Friday, April 8, 2011

Duff Guide Vive Le Rock! Ska Watch

On a quick lunch break from one of my freelance gigs where I'm writing grant applications for an arts and crafts-type museum(!), I stumbled across the completely unexpected. While looking for a copy of the latest MOJO (with The Ramones on the cover!) at the dying Borders Books near Columbus Circle, I discovered a new UK music mag called Vive Le Rock! (I would have liked to have been in the conference room when they were batting around names for the publication if this is the winner) that is blatantly gunning for the MOJO readership--focusing on the punk, New Wave, alternative, and rock scenes past and present. (Adam Ant is their cover man--and "Vive Le Rock" is an Adam Ant track/album--which gives you an idea of the demographic they're seeking: middle age music fans like me who were teens during the height of post-punk/New Wave and actually still buy print media and music in tangible formats.) Vive Le Rock!'s writing isn't as consistently strong as MOJO's and the design/layout is pretty bland for a mag that aspires to be on the cutting-edge of alternative music, but, in all fairness, this is their second issue and they haven't fully gained their sea legs yet.

Whatever Vive Le Rock!'s shortcomings, it made its way to the cashier with me after I flipped through the first couple of pages and came across a feature on the 2011 London International Ska Festival and an accompanying interview with Dave Wakeling. Plus ska record reviews! Sold!

Assistant editor Andy Peart provides almost all of the ska coverage, interviewing Sean Flowerdew for the feature on the 2011 London International Ska Festival (check out the rad photo of t-boner Vinnie Nobile from Bim Skala Bim at the 1988 London Ska Fest that accompanies the article!). Peart also talks to Dave Wakeling (who always has something interesting to say), since his version of The Beat (versus Ranking Roger's UK edition of the band) is one of the key groups at the LISF. (Fun facts: Dave is open to any of his former Beat mates joining him on-stage for any of his UK dates; and he finds that Americans take everything too literally--Dave: "I miss how [in the UK] someone could say the exact opposite of what they meant, and everyone got it from the face being pulled. Irony, nuance and sarcasm: the condiments of life.")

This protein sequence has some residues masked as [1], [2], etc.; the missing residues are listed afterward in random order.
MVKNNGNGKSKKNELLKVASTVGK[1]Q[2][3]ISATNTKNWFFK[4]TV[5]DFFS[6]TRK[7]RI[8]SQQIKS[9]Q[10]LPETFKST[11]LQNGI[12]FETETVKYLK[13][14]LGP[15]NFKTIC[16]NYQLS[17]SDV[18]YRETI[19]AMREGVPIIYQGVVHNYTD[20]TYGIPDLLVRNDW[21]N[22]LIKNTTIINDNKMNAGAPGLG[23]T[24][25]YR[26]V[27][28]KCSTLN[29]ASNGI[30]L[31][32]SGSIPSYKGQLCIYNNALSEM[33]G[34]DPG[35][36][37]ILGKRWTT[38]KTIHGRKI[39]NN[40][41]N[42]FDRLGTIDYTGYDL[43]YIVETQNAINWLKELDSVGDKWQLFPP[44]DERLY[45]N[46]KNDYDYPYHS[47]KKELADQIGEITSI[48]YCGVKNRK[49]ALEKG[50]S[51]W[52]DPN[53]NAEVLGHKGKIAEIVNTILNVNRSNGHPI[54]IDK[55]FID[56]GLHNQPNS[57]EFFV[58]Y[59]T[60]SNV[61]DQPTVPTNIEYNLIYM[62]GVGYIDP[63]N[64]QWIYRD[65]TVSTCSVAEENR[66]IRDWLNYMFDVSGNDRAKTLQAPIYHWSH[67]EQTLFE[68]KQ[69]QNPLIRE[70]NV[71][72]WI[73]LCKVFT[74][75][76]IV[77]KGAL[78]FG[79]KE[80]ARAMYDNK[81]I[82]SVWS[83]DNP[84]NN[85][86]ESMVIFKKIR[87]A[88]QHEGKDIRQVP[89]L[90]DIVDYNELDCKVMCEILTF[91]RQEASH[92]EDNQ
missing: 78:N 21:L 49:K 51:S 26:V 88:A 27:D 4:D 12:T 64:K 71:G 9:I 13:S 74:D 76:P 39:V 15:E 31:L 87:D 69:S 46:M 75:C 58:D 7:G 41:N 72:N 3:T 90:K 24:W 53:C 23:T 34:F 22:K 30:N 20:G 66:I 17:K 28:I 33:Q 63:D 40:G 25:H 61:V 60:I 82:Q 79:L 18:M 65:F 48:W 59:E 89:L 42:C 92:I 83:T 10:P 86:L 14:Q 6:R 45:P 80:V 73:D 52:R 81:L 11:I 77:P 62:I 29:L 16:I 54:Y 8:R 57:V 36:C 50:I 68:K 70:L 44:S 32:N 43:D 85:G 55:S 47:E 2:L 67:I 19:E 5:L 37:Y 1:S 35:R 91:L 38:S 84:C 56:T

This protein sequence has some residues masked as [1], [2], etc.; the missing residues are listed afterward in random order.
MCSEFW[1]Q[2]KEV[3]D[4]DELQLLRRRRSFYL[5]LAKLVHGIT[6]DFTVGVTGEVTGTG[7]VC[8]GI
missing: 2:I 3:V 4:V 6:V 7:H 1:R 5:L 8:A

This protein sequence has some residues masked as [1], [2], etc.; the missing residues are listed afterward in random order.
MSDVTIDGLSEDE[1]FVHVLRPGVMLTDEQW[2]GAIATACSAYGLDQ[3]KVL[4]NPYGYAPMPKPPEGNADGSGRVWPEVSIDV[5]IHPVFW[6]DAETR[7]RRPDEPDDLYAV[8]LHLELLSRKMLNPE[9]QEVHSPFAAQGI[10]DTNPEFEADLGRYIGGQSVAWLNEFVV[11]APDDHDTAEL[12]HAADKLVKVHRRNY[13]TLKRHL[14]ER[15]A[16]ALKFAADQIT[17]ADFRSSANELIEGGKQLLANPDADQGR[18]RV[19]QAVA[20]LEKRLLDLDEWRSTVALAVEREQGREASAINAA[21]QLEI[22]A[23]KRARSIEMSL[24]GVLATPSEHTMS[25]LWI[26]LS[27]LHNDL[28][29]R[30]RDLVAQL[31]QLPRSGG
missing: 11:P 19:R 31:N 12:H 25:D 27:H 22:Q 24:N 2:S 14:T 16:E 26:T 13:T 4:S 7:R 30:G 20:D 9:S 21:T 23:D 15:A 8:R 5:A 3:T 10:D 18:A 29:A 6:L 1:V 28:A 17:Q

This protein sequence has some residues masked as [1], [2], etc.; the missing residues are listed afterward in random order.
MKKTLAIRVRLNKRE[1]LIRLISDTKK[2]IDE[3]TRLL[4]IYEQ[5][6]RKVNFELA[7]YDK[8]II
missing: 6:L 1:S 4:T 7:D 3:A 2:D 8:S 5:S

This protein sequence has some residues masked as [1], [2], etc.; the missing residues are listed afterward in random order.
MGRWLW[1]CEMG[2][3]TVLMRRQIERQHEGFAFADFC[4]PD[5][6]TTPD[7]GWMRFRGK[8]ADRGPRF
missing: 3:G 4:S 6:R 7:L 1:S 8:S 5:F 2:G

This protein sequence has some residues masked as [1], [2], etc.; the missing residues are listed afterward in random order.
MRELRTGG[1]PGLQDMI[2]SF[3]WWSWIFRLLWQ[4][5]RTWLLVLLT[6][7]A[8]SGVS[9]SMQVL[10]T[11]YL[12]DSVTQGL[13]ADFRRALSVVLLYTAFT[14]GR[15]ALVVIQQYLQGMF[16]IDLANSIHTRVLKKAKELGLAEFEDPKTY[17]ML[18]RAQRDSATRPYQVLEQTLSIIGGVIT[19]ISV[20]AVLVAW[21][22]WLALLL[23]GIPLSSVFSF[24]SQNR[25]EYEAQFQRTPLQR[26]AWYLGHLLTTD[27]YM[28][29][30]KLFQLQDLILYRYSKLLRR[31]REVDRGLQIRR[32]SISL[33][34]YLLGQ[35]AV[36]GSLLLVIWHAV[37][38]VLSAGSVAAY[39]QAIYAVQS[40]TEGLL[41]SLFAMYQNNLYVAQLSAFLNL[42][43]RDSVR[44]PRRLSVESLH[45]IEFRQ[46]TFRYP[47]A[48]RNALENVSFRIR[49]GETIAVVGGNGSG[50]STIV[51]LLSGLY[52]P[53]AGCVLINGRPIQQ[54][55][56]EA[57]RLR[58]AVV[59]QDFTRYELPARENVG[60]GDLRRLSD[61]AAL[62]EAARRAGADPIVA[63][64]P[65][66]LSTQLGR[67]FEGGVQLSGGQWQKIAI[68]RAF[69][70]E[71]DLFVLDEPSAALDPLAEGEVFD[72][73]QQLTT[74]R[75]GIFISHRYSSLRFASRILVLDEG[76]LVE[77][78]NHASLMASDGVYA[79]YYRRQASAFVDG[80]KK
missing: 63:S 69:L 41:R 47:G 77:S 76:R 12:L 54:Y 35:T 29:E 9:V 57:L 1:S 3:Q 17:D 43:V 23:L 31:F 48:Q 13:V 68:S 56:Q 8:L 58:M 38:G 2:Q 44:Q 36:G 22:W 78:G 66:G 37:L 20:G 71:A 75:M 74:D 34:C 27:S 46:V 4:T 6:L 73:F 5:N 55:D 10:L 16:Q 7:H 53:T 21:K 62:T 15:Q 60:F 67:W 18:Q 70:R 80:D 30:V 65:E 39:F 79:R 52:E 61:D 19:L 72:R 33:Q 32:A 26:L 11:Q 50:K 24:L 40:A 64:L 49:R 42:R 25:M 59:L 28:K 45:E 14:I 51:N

Peart also reviews Maroon Town's new Urban Myths album (Rockers Revolt), giving it an 8 out of 10; the 30th anniversary reissue of UB40's groundbreaking, should-have-been 2 Tone-released Signing Off album (7 out of 10); the Pressure Drop Laurel Aitken collections Everybody Ska: Rudi Got Married 1980-1992 (8 out of 10) and Voodoo Woman (7 out of 10); and writes up glowing appraisals of recent live gigs (though doesn't note the dates) by UB40, The Selecter (the Pauline Black and Gaps Hendrickson version), and Madness.

Lastly, Lee Catterell raves about The Bristol Reggae Explosion 1978-1983 comp--which Jump Up is carrying in the USA--dubbing it worthy of a 9 out of 10. Don't know much about the history of this scene, but I'm going to make a point of picking up this collection after reading this...

Here's hoping that Vive le Rock! continues to develop and flourish--especially if they're going to continue to devote significant column inches to ska music!


Marco On The Bass said...

Great review! I'm off to pick up a copy at my local newsstand tomorrow!

Steve from Moon said...

Thanks! I also just picked up the latest MOJO and--disappointingly--they is nary a mention of the London International Ska Fest...

Wild to see Adam Ant back in action all of these years later.